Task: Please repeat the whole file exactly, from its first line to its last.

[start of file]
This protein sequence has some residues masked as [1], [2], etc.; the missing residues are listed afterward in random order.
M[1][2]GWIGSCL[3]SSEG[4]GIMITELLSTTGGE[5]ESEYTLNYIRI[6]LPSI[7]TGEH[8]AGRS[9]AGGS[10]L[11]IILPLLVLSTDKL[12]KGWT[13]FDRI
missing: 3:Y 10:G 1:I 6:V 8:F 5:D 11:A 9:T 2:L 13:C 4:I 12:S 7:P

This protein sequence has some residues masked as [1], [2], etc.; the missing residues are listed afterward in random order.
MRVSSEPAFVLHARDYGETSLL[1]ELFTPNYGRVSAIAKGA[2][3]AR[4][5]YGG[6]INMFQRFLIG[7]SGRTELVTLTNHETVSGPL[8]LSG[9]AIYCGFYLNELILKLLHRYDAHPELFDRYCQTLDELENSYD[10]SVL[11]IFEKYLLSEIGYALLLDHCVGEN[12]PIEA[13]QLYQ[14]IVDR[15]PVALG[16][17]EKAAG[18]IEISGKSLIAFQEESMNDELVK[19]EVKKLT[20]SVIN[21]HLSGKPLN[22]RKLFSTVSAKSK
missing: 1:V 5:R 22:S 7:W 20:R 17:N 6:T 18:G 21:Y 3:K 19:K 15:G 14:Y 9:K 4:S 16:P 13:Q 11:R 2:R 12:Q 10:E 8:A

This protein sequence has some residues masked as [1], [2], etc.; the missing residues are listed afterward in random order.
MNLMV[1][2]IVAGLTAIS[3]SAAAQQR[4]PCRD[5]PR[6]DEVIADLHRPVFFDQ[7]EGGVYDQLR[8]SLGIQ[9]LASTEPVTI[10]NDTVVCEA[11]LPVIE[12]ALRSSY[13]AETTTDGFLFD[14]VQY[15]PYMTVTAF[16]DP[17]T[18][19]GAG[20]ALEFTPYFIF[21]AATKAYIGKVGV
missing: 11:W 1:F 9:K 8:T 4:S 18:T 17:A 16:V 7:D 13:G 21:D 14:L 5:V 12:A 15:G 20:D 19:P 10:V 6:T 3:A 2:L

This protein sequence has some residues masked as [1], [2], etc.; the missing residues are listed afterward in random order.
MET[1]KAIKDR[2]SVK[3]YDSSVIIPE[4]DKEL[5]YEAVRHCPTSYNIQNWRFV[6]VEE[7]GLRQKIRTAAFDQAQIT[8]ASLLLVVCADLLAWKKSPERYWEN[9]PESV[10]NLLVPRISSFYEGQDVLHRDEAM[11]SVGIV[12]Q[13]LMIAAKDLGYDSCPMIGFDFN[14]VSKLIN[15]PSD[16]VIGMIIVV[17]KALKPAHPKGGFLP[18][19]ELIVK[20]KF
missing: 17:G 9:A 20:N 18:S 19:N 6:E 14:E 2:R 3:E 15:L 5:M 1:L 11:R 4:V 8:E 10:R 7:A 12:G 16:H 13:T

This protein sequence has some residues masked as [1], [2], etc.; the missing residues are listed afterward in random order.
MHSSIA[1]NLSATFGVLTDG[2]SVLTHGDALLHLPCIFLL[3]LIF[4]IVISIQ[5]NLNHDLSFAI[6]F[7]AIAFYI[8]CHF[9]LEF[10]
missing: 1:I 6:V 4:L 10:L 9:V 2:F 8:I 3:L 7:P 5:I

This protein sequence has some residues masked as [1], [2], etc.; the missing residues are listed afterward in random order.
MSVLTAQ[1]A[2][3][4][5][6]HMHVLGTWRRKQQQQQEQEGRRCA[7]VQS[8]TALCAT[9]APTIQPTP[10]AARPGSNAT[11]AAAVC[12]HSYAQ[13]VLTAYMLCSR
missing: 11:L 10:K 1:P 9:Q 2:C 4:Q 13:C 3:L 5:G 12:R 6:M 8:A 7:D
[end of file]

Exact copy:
This protein sequence has some residues masked as [1], [2], etc.; the missing residues are listed afterward in random order.
M[1][2]GWIGSCL[3]SSEG[4]GIMITELLSTTGGE[5]ESEYTLNYIRI[6]LPSI[7]TGEH[8]AGRS[9]AGGS[10]L[11]IILPLLVLSTDKL[12]KGWT[13]FDRI
missing: 3:Y 10:G 1:I 6:V 8:F 5:D 11:A 9:T 2:L 13:C 4:I 12:S 7:P

This protein sequence has some residues masked as [1], [2], etc.; the missing residues are listed afterward in random order.
MRVSSEPAFVLHARDYGETSLL[1]ELFTPNYGRVSAIAKGA[2][3]AR[4][5]YGG[6]INMFQRFLIG[7]SGRTELVTLTNHETVSGPL[8]LSG[9]AIYCGFYLNELILKLLHRYDAHPELFDRYCQTLDELENSYD[10]SVL[11]IFEKYLLSEIGYALLLDHCVGEN[12]PIEA[13]QLYQ[14]IVDR[15]PVALG[16][17]EKAAG[18]IEISGKSLIAFQEESMNDELVK[19]EVKKLT[20]SVIN[21]HLSGKPLN[22]RKLFSTVSAKSK
missing: 1:V 5:R 22:S 7:W 20:R 17:N 6:T 18:G 21:Y 3:K 19:K 15:G 14:Y 9:K 4:S 16:P 13:Q 11:R 2:R 12:Q 10:E 8:A

This protein sequence has some residues masked as [1], [2], etc.; the missing residues are listed afterward in random order.
MNLMV[1][2]IVAGLTAIS[3]SAAAQQR[4]PCRD[5]PR[6]DEVIADLHRPVFFDQ[7]EGGVYDQLR[8]SLGIQ[9]LASTEPVTI[10]NDTVVCEA[11]LPVIE[12]ALRSSY[13]AETTTDGFLFD[14]VQY[15]PYMTVTAF[16]DP[17]T[18][19]GAG[20]ALEFTPYFIF[21]AATKAYIGKVGV
missing: 11:W 1:F 9:K 8:T 4:S 18:T 17:A 16:V 7:D 13:G 21:D 14:L 5:V 12:A 15:G 20:D 19:P 10:V 6:T 3:A 2:L

This protein sequence has some residues masked as [1], [2], etc.; the missing residues are listed afterward in random order.
MET[1]KAIKDR[2]SVK[3]YDSSVIIPE[4]DKEL[5]YEAVRHCPTSYNIQNWRFV[6]VEE[7]GLRQKIRTAAFDQAQIT[8]ASLLLVVCADLLAWKKSPERYWEN[9]PESV[10]NLLVPRISSFYEGQDVLHRDEAM[11]SVGIV[12]Q[13]LMIAAKDLGYDSCPMIGFDFN[14]VSKLIN[15]PSD[16]VIGMIIVV[17]KALKPAHPKGGFLP[18][19]ELIVK[20]KF
missing: 17:G 9:A 20:N 18:S 19:N 6:E 14:E 2:R 3:E 15:L 5:M 1:L 11:R 4:V 8:E 10:R 7:A 12:G 16:H 13:T

This protein sequence has some residues masked as [1], [2], etc.; the missing residues are listed afterward in random order.
MHSSIA[1]NLSATFGVLTDG[2]SVLTHGDALLHLPCIFLL[3]LIF[4]IVISIQ[5]NLNHDLSFAI[6]F[7]AIAFYI[8]CHF[9]LEF[10]
missing: 1:I 6:V 4:L 10:L 9:V 2:F 8:I 3:L 7:P 5:I

This protein sequence has some residues masked as [1], [2], etc.; the missing residues are listed afterward in random order.
MSVLTAQ[1]A[2][3][4][5][6]HMHVLGTWRRKQQQQQEQEGRRCA[7]VQS[8]TALCAT[9]APTIQPTP[10]AARPGSNAT[11]AAAVC[12]HSYAQ[13]VLTAYMLCSR
missing: 11:L 10:K 1:P 9:Q 2:C 4:Q 13:C 3:L 5:G 12:R 6:M 8:A 7:D